Jul 5, 2013

From Pillar to Post—Part 2

Picking up where I left off the last time . . . So Marathi-fluent Rucha came down to Bombay, and we made a trip to the University. Unfortunately by then, in moving house, Rucha had lost her receipt, which put us in a bit of a predicament. We waited in the usual line, and she explained the story of losing the receipt. Since I had mine, we were allowed to go in. Back again on the first floor, Rucha started off in Marathi, which got us a predictably good reception. We were told to wait as the “Madam” who could help us had not yet arrived. We ensured we got there well past 10 am, almost 11 am, which is standard government office timing. The room being cluttered with desks and even fewer employees, we waited in the middle of everything. We waited for at least 20 minutes before the clerk who initially told us to wait got fed up with us being in the way.

He got out the register, the same one I saw on my previous visit. Our names were still there, the page had apparently stayed intact, unlike the register itself. Again, we were told we had to go back to the college. And again, I recited the saga that the college told me. And again, we waited.

Finally, “Madam” arrived. She too brought out the register and told us the same story, and we repeated our story again. . . NO, THE COLLEGE DOES NOT HAVE IT! (How hard is it to understand that one statement?!) She couldn’t figure out the problem and told us that we would have to speak to “Sir” who she couldn’t disturb, and she told us to come back another time. At that point, we were tired, hot, and annoyed. So we went away, saying we would come back another day.

However, on the way down, we vented to each other about the sheer absurdness of this bureaucracy. What did she mean “Sir” couldn’t be disturbed? Why not? Was he asleep in bed? Was it 3 am in the morning?

We had had enough! We went back to the “Madam” and demanded to see “Sir.” If she couldn’t disturb him, we could. We had a right, especially since we were students of the University and had come during office hours.

Sir, whose name was Mr. Jadhav, came to Room 1 to see these supposedly insolent girls who had demanded to see him. Realizing we were prepared to have it out, he appeared to be quite affable. He patiently asked questions, trying to figure out where the problem lay. We recited our story; he took a look at the register and concluded the source of the problem.

It turned out our certificates were not signed. FIVE years after we graduated, we had no signature on the certificates. The University evidently prints certificates only if they have been applied for. After we had applied for ours, the Vice Chancellor of the University resigned (or was likely thrown out), and so our certificates, while “ready,” were not signed.

Mr. Jadhav then told us not to worry, that he would get it resolved, and we would have our certificates in a couple of months. Being apprehensive of such assurances, we recited the ordeal we had been through and didn’t trust that it would be resolved this time. He took our names, numbers, and addresses, and told us he would personally look into it, giving us his desk landline number in case there should be another hitch.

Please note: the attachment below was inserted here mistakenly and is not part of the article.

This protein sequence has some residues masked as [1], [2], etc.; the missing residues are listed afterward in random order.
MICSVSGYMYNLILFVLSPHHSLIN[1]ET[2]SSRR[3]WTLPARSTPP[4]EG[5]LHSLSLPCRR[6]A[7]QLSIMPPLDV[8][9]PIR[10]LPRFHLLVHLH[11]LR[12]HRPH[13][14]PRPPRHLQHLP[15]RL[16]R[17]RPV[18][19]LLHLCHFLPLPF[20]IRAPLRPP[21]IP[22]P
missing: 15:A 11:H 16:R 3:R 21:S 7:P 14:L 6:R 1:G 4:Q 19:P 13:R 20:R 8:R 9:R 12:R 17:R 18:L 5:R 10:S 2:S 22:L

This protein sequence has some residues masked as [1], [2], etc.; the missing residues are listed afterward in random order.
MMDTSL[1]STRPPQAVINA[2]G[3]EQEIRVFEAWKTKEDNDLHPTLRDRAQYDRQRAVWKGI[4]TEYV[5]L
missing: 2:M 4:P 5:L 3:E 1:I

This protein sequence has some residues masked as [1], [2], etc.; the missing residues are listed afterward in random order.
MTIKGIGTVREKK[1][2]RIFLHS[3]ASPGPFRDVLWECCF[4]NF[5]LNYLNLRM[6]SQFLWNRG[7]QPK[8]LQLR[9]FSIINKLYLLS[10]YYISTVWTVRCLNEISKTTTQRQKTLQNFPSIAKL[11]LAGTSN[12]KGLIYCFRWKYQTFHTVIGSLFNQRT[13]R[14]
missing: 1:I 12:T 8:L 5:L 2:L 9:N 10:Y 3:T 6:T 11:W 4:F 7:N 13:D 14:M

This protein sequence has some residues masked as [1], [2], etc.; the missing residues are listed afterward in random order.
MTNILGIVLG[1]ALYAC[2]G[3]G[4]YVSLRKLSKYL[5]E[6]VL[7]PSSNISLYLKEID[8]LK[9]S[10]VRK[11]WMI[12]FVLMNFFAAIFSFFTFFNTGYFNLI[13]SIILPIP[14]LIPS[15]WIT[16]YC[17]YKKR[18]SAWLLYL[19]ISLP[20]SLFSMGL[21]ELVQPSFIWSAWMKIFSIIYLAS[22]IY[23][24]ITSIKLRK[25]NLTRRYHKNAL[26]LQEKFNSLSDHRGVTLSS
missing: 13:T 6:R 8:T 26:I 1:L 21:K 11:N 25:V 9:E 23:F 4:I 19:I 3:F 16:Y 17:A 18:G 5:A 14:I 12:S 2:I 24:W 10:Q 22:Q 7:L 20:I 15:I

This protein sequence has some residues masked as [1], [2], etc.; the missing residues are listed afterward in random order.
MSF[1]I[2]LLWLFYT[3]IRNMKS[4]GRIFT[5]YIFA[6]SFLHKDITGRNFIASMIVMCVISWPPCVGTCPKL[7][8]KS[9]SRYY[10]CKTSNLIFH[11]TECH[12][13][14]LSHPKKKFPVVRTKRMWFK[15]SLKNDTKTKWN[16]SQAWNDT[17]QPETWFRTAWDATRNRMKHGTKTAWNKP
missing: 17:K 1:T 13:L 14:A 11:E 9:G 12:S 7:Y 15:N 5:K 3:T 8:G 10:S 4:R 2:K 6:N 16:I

We went away rather pleased with ourselves for being more aggressive, for we had never before asserted ourselves so vigorously at any government institution. Our fear of being thrown out and denied what we had come for almost always deterred us from demanding what, only naturally, seemed due to us. In the end, we did get our certificates, not 2 months later as he assured us we would, but about 7 months later. In total, we waited for more than 24 months to see those certificates. A bribe may have helped move things along; however, that’s not what we wanted to do.

There are several points of contention that this experience highlighted for me. One, what happens to a student who doesn’t live in this city and needs a certificate? Does he or she have to spend thousands of rupees making regular trips for two years to follow up? Two, how does one battle this bureaucratic attitude our institutions perpetuate, the attitude of “not disturbing Sirs”? Three, in a city like Bombay, where for generations, languages have merged with each another to form new languages, why should Marathi be treated as the city’s exclusive ticket to getting things done?

I believe that the more we question the Government and its institutions, the better our chances are of change. As for me, I’m not certain why I just didn’t give up, especially since I have never looked at the certificate after having opened the envelope when it first arrived. I know for certain that having Rucha for company in this ordeal helped see it through. In the end, I suppose I wanted to know if government institutions work if people persist and do not to back down in the face of bureaucracy. In this case, it did.